The unused items will be left behind for medical staff to use.

“One of the greatest challenges the team faces is that demand outnumbers patients the teams can operate on during their time, and with their limited resources,” Ms Windus added.

“We would like to do more, but are limited in what we can do and who we came to help. This is where we believe the passing of the skills would become very important. We hope that Fiji is able to do their own valve replacements soon.

“RHD is a killer and if not detected early, many can lose their lives.”

Local Doctors and Nurses from CWM with visiting Open Heart International project coordinator, Melanie Windus and Ward team leader Tania Marques on May 28, 2019. Photo: Ronald Kumar.

Local Doctors and Nurses from CWM with visiting Open Heart International project coordinator, Melanie Windus and Ward team leader Tania Marques on May 28, 2019. Photo: Ronald Kumar.

Successful surgery

Tamarisi underwent surgery late yesterday. The doctors predict she will be able to walk around by herself this afternoon.

This little girl represents the many children whose families are not able to get access to proper medical treatment.

She is the second among her five siblings. She lives at Navakawau in Vuna. Her father is a farmer and mother a housewife.

But despite her hardships, she is one of those lucky ones that will live to tell the story of her first visit to Suva.

And this bright-eyed little girl wants to see more than the walls of her room at CWM Hospital before she leaves for home.

The Fiji/Pacific situation

RHD Heart Disease continues to affect many people in the Pacific, often leaving irreversible scarring on heart valves that become life threatening. Sadly, there is no access to surgical treatment for either of these conditions in Fiji without the help of visiting medical teams.

The Ministry of Health in Fiji has, however, made some ground with RHD screening for infants and young children. The treatment in Fiji involves the use of antibiotics which the patient has to take for years.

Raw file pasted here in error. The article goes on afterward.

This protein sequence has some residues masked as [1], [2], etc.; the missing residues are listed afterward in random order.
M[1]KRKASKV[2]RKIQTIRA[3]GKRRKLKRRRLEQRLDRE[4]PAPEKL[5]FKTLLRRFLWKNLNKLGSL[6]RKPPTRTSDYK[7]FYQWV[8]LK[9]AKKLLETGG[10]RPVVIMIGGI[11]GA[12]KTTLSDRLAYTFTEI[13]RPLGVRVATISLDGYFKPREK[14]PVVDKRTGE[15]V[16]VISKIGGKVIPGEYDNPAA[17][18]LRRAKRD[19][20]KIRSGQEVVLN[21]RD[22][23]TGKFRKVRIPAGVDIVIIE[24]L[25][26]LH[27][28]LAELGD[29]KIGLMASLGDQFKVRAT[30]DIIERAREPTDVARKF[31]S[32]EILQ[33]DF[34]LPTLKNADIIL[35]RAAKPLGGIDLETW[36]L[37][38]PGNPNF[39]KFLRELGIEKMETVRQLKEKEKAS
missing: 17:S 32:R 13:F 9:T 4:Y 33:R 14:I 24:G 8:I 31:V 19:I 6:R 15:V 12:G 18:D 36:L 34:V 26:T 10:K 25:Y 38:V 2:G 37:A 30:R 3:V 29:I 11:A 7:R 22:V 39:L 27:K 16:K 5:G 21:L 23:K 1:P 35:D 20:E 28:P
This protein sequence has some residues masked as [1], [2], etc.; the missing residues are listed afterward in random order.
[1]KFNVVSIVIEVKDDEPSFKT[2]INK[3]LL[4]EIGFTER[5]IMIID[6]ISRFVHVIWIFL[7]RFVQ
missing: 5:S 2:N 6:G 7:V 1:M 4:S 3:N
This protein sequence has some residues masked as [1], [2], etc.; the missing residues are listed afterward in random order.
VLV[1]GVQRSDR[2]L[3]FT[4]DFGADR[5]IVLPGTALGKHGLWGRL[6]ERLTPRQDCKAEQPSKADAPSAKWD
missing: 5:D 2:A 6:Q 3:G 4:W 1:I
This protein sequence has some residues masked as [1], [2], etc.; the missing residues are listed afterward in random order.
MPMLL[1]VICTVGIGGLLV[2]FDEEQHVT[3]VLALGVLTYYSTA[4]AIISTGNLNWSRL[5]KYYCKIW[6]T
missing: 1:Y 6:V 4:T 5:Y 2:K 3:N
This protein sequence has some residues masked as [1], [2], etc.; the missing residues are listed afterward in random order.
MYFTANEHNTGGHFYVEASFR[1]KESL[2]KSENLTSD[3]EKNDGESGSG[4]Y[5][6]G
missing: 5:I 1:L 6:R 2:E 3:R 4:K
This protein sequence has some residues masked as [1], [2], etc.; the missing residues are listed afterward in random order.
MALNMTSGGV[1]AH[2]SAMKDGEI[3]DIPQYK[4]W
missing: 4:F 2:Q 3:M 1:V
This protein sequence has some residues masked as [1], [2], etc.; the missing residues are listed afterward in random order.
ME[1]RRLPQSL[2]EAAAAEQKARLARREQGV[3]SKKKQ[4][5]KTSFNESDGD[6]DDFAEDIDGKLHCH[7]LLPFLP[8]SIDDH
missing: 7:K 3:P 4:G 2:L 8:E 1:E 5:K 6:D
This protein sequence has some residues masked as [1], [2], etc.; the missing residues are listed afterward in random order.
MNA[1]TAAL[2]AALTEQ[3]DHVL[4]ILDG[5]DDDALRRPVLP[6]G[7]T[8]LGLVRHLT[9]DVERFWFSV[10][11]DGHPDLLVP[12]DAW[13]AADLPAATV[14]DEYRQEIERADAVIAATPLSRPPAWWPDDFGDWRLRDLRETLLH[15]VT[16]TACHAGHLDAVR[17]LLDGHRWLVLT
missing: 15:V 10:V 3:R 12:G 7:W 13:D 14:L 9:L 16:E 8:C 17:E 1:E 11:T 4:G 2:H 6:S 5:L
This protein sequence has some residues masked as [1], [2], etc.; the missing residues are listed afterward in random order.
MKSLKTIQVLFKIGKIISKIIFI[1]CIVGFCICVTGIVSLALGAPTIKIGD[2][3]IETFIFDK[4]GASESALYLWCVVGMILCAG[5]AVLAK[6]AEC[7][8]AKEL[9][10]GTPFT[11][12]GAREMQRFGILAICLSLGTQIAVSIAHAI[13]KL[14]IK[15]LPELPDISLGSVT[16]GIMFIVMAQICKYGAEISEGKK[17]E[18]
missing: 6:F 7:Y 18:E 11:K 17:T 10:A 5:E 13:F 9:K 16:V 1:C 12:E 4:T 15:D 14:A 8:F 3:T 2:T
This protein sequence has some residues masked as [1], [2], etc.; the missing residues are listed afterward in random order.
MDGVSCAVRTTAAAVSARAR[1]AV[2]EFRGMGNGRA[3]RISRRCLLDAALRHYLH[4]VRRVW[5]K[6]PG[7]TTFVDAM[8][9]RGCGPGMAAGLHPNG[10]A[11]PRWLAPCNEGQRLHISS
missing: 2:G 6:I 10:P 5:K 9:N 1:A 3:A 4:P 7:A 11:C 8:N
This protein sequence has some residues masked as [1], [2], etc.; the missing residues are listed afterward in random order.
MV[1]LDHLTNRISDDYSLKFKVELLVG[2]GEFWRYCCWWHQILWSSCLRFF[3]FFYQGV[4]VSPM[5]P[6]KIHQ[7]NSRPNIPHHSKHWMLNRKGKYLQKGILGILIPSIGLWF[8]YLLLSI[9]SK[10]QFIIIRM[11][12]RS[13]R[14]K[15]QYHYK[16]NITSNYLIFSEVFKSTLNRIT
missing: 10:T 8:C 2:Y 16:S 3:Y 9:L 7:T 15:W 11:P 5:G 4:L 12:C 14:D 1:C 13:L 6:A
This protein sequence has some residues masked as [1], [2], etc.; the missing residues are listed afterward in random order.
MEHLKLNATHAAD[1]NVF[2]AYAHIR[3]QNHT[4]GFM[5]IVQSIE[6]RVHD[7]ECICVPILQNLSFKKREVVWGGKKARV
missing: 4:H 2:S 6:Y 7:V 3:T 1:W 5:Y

There are many in Fiji who have lost their children to RHD.

What is RHD?

Rheumatic heart disease (RHD) is damage to one or more heart valves that remains after an episode of acute rheumatic fever (ARF) is resolved. It is caused by an episode or recurrent episodes of ARF, where the heart has become inflamed.

The heart valves can remain stretched and/or scarred, and normal blood flow through damaged valves is interrupted. Blood may flow backward through stretched valves that do not close properly, or may be blocked due to scarred valves not opening properly. When the heart is damaged in this way, the heart valves are unable to function adequately, and heart surgery may be required.

Untreated, RHD causes heart failure and those affected are at risk of arrhythmias, stroke, endocarditis and complications of pregnancy. These conditions cause progressive disability, reduce quality of life and can cause premature death in young adults. Heart surgery can manage some of these problems and prolong life but does not cure RHD.

Rheumatic heart disease is a chronic, disabling and sometimes fatal disease that is entirely preventable.

What are the symptoms of rheumatic heart disease?

Symptoms of RHD may not be noticed for many years. When they do develop, symptoms depend on which heart valves are affected and the type and severity of the damage.

Most people with RHD have a heart murmur which can be heard through a stethoscope.

Symptoms of moderate to severe RHD can include chest pain, breathlessness with physical activity or when lying down, weakness and tiredness, and swelling of the legs and face.